Some books and articles suggest that the first Chinese to settle in Chicago were three brothers named Moy, said to have arrived in 1878. And yet Chinese individuals did visit and stay in Chicago before that. Aside from the above-mentioned John Dorming, Charley Pang, and Ah Mei, a good many laundrymen set up shop in the city from 1872 onward. Most came via the new transcontinental railroad that was completed in 1869. The same year saw the arrival of one of the earliest visitors from the West Coast: Choy Chew, described as a merchant, who gave a speech to a Chicago (businessman's?) group. Modern readers may find that the speech, as reported in Scientific American, is overly ingratiating. But, as the magazine's writer implies, the speech does show that Choy Chew was a talented linguist as well as a merchant of sufficient stature to be invited to give a speech at a European-American banquet.
A later article in Harper's Weekly (Sept 4, 1869, page 574) states that Choy Chew was a San Franciscan. After visiting Chicago with a fellow merchant, Sing Man, he traveled onward to New York. Local businessmen there regarded the two as "representatives of Chinese industry and commerce" and may well have invited them to give more speeches.
"A Chinaman on the Chinese Question
"Whatever may be the average intellect of the Chinese, there can be no doubt of the intellect of the man who made the following speech. The remarks were delivered by Choy Chew, a Chinese merchant at a recent banquet in Chicago:
" 'Eleven years ago I came from my home to seek my fortune in your great Republic. I landed on the golden shore of California, utterly ignorant of your language, unknown to any of your people, a stranger to your customs and laws, and in the minds of some an intruder -- one of that race whose presence is deemed a positive injury to the public prosperity. But gentlemen, I found both kindness and justice. I found that above the prejudice that had been formed against us, that the hand of friendship was extended to the people of every nation, and that even Chinamen must live, be happy, successful and respected in 'free America." I gathered knowledge in your public schools; I learned to speak as you do; and, gentlemen, I rejoice that it is so; that I have been able to cross this vast continent without the aid of an interpreter; that here in the heart of the United States I can speak to you in your own familiar speech, and tell you how much, how very much, I appreciate your hospitality; how grateful I feel for the privileges and advantages I have enjoyed in your glorious country; and how earnestly I hope that your example of enterprise, energy, vitality, and national generosity may be seen and understood, as I see and understand it, by our Government ...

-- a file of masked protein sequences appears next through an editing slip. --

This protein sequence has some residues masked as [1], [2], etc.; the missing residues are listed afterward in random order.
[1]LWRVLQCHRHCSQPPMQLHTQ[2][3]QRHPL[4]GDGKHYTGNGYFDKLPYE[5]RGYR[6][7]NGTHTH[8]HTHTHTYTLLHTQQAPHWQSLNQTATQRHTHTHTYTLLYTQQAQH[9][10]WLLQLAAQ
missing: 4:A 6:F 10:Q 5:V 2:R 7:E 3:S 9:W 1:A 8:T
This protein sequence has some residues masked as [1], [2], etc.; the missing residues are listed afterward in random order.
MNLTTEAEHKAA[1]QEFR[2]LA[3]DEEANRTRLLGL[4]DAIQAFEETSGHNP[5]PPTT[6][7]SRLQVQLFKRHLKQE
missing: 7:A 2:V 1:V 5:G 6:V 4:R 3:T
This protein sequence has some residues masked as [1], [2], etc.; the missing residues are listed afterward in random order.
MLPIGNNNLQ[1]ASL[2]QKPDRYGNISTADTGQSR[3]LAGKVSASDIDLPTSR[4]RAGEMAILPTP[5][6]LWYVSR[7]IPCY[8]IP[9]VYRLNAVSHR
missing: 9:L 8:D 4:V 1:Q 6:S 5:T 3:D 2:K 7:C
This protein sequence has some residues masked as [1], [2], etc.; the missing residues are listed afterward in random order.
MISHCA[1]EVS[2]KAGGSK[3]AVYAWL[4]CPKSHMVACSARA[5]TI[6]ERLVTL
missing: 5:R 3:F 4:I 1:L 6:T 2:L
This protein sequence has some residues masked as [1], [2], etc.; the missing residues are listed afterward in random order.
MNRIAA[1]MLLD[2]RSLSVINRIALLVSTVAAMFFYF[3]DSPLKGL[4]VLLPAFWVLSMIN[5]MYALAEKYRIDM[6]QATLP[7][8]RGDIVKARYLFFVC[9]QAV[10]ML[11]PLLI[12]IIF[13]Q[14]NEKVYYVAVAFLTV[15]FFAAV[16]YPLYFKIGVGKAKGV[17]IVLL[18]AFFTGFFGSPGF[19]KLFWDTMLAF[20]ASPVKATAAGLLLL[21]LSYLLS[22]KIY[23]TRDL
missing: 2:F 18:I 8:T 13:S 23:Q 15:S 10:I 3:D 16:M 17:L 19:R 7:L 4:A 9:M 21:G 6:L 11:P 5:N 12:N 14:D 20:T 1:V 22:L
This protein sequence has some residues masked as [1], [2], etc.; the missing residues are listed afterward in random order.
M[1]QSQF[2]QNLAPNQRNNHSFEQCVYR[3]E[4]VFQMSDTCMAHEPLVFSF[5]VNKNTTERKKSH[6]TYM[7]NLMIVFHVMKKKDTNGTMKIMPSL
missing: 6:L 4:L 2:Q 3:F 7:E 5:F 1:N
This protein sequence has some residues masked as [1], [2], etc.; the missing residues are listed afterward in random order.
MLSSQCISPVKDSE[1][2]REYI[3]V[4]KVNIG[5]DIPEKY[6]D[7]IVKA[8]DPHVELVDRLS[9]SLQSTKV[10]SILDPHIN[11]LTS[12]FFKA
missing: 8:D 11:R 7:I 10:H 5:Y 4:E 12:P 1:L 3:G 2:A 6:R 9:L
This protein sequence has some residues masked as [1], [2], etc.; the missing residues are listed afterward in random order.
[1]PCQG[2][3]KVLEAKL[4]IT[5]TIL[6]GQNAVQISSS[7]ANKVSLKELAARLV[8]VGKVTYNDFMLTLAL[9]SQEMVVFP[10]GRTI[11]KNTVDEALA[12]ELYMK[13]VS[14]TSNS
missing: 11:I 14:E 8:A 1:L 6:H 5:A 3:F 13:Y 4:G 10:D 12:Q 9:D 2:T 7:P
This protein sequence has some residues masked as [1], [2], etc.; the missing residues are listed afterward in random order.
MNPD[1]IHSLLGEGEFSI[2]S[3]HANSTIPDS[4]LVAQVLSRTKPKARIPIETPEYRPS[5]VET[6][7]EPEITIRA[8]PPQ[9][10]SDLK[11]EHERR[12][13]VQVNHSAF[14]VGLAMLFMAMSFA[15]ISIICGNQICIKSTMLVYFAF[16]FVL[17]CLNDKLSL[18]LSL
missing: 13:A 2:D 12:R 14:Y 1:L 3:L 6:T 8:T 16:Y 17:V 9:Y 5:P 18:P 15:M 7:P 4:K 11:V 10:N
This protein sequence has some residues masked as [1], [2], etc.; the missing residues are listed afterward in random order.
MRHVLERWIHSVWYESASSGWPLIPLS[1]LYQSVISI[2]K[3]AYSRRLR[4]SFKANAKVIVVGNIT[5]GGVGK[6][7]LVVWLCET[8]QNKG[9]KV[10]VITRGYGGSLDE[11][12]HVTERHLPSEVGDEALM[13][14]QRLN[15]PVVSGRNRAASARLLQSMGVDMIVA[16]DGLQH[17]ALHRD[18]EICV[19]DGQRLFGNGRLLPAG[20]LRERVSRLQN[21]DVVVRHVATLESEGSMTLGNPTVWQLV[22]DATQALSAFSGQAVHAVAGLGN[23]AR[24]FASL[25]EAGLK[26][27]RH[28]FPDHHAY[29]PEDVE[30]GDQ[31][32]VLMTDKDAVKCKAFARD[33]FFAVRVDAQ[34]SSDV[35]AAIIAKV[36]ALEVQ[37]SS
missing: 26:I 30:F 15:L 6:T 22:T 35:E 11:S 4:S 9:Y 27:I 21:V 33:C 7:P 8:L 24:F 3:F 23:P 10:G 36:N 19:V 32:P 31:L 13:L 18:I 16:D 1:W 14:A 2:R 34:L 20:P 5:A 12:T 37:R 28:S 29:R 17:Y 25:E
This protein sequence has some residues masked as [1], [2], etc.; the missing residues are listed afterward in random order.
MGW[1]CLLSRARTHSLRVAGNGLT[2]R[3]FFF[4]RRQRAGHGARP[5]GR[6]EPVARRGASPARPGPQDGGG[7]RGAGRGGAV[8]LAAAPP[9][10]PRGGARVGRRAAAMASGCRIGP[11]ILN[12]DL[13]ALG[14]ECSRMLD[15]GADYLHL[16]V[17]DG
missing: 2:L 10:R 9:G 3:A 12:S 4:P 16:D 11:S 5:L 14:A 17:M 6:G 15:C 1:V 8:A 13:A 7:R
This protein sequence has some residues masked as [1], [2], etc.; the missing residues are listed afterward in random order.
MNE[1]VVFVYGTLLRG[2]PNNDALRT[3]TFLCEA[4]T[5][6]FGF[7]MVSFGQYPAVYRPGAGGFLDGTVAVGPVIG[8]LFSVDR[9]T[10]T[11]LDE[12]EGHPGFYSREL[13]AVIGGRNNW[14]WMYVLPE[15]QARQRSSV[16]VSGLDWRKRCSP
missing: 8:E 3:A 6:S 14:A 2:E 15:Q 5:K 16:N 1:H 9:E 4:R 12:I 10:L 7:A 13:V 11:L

" ' We trust our visit, gentlemen, may be productive of good results to all of us; that the two great countries, East and West, China and America, may be found forever together in friendship, and that a Chinaman in America, or an American in China, may find like protection and like consideration in their search for happiness and wealth.' "
Reference: Scientific American, new series, vol. 21, no. 9, p. 131 (August 28, 1869)
Research & writing by Ben Bronson and Chuimei Ho; copyright 2004-2006 by the Chinatown Museum Foundation.